Or put another way, I've met thine enemy and he is thou, not Robert Parker. Though you wouldn't know it based on all the bad press this most influential of the influential wine critics gets and has gotten for a number of years now.

In books, movies, articles and blogs, Parker takes a beating. He's blamed for the "Parkerization" of wine, for the loss of sacred terroir in sacred regions. He's the cause of prices going sky high for anything he gives a 90 or above to in his publication, Wine Advocate. He birthed the cult wine category. Etc. Etc. Etc.

Of course, because he’s a public figure, he’s fair game. He’d probably agree with that. And I’m hardly one to defend anyone in the wine writer business because I was in that business. The stories I could tell you, but that’s for another day. My defense of Parker isn’t so much a defense as it is an end around.

We, not he, caused winemakers to Parkerize their wines. We, not he, nurtured the cult category by insisting that we had to have certain bottles because he said they were perfect or nearly so. We, not he, made runs on certain producers’ offerings that in their intensity and desperation might have made the bank runs of the Great Depression seem like strolls.

When I was a fledgling wine drinker, I read his books and subscribed to his newsletter. As I went from being a consumer to an expert myself, I paid less and less attention to his writing (as well as the writings of the other experts in the field) because I was usually on deadline or hunkered down tasting and rating wines myself.

Periodically, I would be asked to review one of his books for Wine News, the magazine I was executive editor of. In doing so, it always struck me that Parker was simply misunderstood. Like all of us, he likes what he likes. The difference is that his likes move markets, and even make markets in some instances.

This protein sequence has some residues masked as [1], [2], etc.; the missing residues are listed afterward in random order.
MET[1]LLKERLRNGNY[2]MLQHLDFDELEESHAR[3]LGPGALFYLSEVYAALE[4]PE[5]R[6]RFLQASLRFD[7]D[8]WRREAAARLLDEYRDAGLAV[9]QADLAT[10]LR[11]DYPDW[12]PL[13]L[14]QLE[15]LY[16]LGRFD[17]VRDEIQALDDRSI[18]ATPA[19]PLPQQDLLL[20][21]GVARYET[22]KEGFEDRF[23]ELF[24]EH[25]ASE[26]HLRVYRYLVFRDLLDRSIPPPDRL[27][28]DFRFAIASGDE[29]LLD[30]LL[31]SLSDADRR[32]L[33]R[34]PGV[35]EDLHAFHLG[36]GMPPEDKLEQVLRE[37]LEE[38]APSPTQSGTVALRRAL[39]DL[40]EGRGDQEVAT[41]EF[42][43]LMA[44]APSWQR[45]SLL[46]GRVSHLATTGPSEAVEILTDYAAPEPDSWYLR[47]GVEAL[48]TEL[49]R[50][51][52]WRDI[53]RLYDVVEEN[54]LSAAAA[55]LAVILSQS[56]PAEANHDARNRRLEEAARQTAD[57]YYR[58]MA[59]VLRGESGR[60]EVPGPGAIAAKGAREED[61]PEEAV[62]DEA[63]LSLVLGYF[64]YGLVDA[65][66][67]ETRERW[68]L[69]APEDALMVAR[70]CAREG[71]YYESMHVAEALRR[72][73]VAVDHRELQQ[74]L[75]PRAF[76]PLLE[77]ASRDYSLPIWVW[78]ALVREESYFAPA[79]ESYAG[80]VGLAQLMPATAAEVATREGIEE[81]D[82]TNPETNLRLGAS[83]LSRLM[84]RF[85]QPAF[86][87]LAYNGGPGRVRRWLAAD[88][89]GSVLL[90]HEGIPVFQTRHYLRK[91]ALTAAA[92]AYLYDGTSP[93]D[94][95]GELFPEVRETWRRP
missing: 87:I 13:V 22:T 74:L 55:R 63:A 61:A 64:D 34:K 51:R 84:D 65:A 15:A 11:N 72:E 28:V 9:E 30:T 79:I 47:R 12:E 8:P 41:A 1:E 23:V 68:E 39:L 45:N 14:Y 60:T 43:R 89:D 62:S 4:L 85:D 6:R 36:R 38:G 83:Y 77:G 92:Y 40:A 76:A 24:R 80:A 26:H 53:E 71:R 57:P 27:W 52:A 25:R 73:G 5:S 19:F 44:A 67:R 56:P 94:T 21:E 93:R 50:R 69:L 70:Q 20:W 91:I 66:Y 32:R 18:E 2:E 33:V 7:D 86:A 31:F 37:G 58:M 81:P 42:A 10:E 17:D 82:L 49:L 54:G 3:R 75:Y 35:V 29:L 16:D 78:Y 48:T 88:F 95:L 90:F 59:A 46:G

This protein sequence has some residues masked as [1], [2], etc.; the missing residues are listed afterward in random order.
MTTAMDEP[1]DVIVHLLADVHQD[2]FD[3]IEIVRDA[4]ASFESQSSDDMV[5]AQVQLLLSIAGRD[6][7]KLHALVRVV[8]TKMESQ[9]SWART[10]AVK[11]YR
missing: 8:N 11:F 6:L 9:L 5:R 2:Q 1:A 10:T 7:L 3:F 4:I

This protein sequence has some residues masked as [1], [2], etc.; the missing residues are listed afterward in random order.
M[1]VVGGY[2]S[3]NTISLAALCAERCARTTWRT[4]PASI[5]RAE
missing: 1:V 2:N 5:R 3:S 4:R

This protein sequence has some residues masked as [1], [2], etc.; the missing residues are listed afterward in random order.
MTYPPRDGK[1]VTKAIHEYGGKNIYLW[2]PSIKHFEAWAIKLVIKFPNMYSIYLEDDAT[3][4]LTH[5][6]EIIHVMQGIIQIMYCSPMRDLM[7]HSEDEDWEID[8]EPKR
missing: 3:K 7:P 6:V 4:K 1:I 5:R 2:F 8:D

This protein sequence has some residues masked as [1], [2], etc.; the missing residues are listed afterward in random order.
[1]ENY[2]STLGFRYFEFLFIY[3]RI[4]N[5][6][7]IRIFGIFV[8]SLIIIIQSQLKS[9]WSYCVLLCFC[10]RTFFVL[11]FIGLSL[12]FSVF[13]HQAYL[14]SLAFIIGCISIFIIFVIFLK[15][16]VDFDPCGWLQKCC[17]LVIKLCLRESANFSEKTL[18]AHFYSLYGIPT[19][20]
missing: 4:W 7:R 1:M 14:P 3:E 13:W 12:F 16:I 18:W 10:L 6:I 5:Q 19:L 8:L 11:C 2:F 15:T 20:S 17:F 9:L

If it’s true that the Parker palate prefers big, ripe, round, extracted, juicy, fat, luscious, Botero-esque wines, I think it’s also true that he calls a spade a spade. I’ve read enough of his stuff to know that he praises the humble as well as the highborn.

Parker’s crime is that we made him matter. We drank the Kool-Aid, and then came back at him expressing our indignation at what he did to us. Each level of the wine chain shares the blame.

It’s hard to say which came first. Was it the blindly devotional consumer who sprinted to his or her local wine store and demanded the latest batch of 90+ wines? Was it the lazy retailer who figured it’s far easier to make a sale with a little sign around the bottle trumpeting a Parker score than actually knowing what’s in that bottle and being able to coax a customer into trying something unknown? Or maybe it was the so-called experts (like me) who figured we too could matter if we started rendering numerical judgments enough times or in the right outlets. Or was it the nervous winemakers, farmers after all, who realized that if they didn’t go along, they wouldn’t be able to get along.

Doesn’t really matter. At the end of the day, people want to be led, and there will always be someone willing to do the leading, whether that leader wants to lead or not.  

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Reader Comments (2)

Agreed. The other issue with Parker is that there's only one of him. I can't think of a single other field where one critic so predominates. What if AO Scott were the only movie critic anyone listened to? We all suffer when only one voice -- no matter how insightful (or not) -- is heard.

March 26, 2010 | Unregistered CommenterSasha

Indeed. I have to say that I miss Elvis Mitchell!

March 27, 2010 | Registered CommenterTodd Wernstrom

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